How Wuhan residents are living with the coronavirus lockdown


Wuhan has been completely locked down, with residents cooped up in their homes and the streets abandoned.

Coronavirus death toll rises to 259 in the country as of 31 January.

Researchers in Hong Kong estimate there could be 75,815 people in Wuhan infected with coronavirus as of January 25, according to a paper published Friday in The Lancet.

‘Every day it got worse’,evacuee describes Wuhan lockdown.

Shortages of food and basic supplies (Observer)

Daily life isn’t easy for people trapped in Wuhan. Chapalain posted videos of the rush to stock up on food when the town was put under quarantine, and the now-empty streets. Most supermarkets in Wuhan are closed. The few that remain open often have empty shelves.

The quarantine, traffic bans, and fears around the deadly virus have made Wuhan a ghost city. Residents only go out occasionally to stock up on supplies at nearby supermarkets and pharmacies.

Videos show people coming up with all kinds of activities to kill time: playing ping pong on the dining table, playing badminton with a rope tied between the television and a closet, as well as people pretending to fish in fish tanks. “After the outbreak has ended, they’ll all become sports champions,” said one of the comments on Weibo.

Charles, who arrived just two days before the restrictions were put in place, said Wuhan now represented “a ghost city”.

Wuhan doctors beaten up, overworked, under supplied (SCMP)

Doctors and nurses in Wuhan are risking their lives in more ways than one.

One doctor at a Wuhan hospital said he had not been home for two weeks and even during a recent midnight shift he had 150 patients lined up at the outpatient clinic.

“All patients are anxious. Some became desperate after waiting for hours in the cold,” he said.

“I heard one in the queue say he had waited for so long that he wanted to stab us. I am worried. Killing a few of us will not reduce the queue, right?”

A resident describes life in the city at the centre of the coronavirus outbreak (The Guardian)

Monday 27 January It’s another rainy day. I visit a hotel manager who is offering free accommodation for health workers who have no way of travelling. Many hotels have begun to do the same thing. Some people are responsible for transferring health workers, and some people buy supplies for the hospital at their own expense.

The streets are still deserted. No one dares to go out for dinner. The supermarket has already closed before 7.30pm. I see more ambulances today than usual. At night I see videos online of people in several buildings chanting “keep going Wuhan” at each other. I guess the city is somewhat suffocating.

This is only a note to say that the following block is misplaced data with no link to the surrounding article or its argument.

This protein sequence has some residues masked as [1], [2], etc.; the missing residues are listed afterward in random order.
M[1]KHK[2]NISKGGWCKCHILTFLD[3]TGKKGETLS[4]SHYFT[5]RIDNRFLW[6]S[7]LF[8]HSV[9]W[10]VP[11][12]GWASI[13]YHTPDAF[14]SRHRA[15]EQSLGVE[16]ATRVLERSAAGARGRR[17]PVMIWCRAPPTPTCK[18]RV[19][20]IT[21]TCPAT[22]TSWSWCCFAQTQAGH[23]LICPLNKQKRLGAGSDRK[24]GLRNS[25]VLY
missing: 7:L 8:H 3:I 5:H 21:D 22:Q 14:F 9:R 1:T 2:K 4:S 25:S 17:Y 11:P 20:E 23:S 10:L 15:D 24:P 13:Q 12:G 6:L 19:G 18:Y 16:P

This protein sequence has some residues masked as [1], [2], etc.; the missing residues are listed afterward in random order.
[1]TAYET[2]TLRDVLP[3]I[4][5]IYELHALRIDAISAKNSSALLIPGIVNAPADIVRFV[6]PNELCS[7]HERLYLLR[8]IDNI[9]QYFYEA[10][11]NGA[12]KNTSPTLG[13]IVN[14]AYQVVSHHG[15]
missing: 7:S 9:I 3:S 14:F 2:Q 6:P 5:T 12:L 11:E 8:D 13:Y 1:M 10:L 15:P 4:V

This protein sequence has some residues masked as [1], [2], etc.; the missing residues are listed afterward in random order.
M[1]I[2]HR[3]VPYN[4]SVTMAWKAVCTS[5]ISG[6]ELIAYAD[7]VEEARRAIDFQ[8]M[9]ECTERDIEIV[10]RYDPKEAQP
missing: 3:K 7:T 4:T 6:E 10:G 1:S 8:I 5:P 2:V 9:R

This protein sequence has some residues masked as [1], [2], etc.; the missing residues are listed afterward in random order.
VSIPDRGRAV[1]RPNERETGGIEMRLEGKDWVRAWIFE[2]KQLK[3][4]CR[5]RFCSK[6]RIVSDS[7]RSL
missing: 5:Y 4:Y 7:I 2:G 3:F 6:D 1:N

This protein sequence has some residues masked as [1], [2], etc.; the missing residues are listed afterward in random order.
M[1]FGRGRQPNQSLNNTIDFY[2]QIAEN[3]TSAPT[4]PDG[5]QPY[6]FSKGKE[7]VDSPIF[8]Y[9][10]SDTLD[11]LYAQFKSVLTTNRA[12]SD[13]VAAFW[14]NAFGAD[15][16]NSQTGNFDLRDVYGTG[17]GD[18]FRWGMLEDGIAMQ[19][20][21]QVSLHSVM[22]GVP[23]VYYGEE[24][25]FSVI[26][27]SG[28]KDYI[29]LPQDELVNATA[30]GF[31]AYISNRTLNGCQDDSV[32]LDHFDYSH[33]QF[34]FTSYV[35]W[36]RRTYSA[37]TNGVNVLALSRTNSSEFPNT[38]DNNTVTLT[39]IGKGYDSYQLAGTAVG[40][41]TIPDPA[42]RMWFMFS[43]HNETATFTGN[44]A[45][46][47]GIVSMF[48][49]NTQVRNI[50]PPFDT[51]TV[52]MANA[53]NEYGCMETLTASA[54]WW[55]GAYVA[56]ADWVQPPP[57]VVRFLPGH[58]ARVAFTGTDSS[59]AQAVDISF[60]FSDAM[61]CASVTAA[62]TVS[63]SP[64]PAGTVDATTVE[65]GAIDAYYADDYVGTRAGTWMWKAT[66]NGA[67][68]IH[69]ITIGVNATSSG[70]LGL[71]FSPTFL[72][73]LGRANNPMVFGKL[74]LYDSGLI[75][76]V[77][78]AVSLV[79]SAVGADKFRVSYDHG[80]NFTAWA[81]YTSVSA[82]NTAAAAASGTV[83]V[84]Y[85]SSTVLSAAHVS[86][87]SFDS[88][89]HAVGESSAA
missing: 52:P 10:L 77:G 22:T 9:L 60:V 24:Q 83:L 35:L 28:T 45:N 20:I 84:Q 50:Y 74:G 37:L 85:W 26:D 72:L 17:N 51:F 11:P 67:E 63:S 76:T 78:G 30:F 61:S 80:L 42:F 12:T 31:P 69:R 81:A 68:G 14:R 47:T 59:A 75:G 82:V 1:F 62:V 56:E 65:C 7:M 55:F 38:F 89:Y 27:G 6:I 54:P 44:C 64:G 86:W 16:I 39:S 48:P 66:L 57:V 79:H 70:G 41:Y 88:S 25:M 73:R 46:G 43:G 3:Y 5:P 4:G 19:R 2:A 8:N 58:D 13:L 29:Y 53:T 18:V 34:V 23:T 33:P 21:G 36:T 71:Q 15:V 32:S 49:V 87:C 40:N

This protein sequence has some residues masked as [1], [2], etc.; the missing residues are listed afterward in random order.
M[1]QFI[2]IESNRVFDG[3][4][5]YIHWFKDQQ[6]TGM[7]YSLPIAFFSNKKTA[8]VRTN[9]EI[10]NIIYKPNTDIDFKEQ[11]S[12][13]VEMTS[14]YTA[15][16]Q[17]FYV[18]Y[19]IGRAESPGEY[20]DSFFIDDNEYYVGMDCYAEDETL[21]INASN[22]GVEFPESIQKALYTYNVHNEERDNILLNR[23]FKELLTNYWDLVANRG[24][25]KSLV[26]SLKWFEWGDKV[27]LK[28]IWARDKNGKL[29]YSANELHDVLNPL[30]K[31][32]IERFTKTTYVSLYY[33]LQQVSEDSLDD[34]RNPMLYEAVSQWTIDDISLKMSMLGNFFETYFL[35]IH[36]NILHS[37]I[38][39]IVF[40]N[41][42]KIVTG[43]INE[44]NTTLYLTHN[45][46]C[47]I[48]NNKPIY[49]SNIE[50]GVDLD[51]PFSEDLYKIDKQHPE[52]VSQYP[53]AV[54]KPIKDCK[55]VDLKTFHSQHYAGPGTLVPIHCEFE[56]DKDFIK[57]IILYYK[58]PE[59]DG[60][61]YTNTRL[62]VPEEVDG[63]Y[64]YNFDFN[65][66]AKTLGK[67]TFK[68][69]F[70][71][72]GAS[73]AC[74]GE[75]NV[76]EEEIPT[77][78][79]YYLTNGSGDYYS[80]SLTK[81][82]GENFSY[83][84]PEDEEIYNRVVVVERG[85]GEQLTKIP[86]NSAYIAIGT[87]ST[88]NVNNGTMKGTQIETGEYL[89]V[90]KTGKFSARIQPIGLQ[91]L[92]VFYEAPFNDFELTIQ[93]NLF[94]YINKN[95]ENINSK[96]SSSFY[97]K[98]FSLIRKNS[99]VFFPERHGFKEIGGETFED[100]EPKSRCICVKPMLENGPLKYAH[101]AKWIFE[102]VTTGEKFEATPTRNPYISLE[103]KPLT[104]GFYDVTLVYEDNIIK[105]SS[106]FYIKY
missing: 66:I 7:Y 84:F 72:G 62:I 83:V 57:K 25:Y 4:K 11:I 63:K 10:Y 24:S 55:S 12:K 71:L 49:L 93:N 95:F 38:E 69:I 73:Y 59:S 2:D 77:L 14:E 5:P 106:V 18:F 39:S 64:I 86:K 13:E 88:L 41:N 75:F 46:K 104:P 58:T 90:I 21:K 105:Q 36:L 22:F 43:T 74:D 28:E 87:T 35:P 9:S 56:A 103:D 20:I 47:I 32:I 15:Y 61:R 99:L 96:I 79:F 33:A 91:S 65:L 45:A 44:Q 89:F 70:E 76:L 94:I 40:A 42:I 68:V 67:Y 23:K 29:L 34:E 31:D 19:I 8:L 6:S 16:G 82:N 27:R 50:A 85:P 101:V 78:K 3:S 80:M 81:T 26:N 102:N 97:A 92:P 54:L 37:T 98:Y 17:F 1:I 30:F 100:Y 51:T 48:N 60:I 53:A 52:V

Tuesday 28 January It is the sixth day of closing the city. I do not go out today, because it has been exhausting.

Wednesday 29 January The government has allocated car services, posted information notices and arranged for employees to disinfect the corridors of residential buildings. It hits me that cleaners in this city still work every day. They have no rest and are disinfecting and cleaning the streets.

In the past, when there were major festivals in Wuhan, buildings would display light shows to celebrate. Tonight, along the bank of Yangtze River, buildings are lit up with the words “Keep up Wuhan”.

I think everyone’s emotions are staying stable. As the weather is better, we can gradually see a small number of people exercise outdoors. The work of volunteers has cheered people. Of course, not everyone is coping well. People whose family members or friends are infected are suffering.

How people are still getting food (BBC)

Chinese blogging site Weibo is abuzz with people complaining about problems getting food.

Even getting food delivered comes with risks.

Meituan, which is backed by Chinese internet giant Tencent, has adapted its food delivery app so riders and customers don’t have to meet face-to-face.

The app has been updated to allow users to add a note to the delivery rider asking them to leave the food on their doorstep or at a building’s reception area. Customers can also call or text the rider directly within the app to discuss a location to drop off the food.

Meituan is also handing out 1,000 free meals every day to medical staff in Wuhan and delivering them fresh ingredients to cook with.

Meituan’s business-to-business arm Kuailv Jinhuo, which normally delivers fresh food to restaurants, is now delivering produce to hospital staff.

The Great Firewall of China has always been annoying, but it’s not usually this deadly.(CNN)

Speaking to state broadcaster CCTV this week, Zhou said that Wuhan officials “understand that the public is unsatisfied with our information disclosure.”

Even some Party officials seem to realize this. In a commentary published by the country’s Supreme Court this week, a senior judge condemned police in Wuhan for arresting “rumormongers” who, it has since emerged, were merely medical workers trying to warn people of the potential dangers of the new virus.

In a statement published by state media, the country’s biggest messaging app WeChat promised to “resolutely and continuously crack down on rumor-like information.”

Edited by staff


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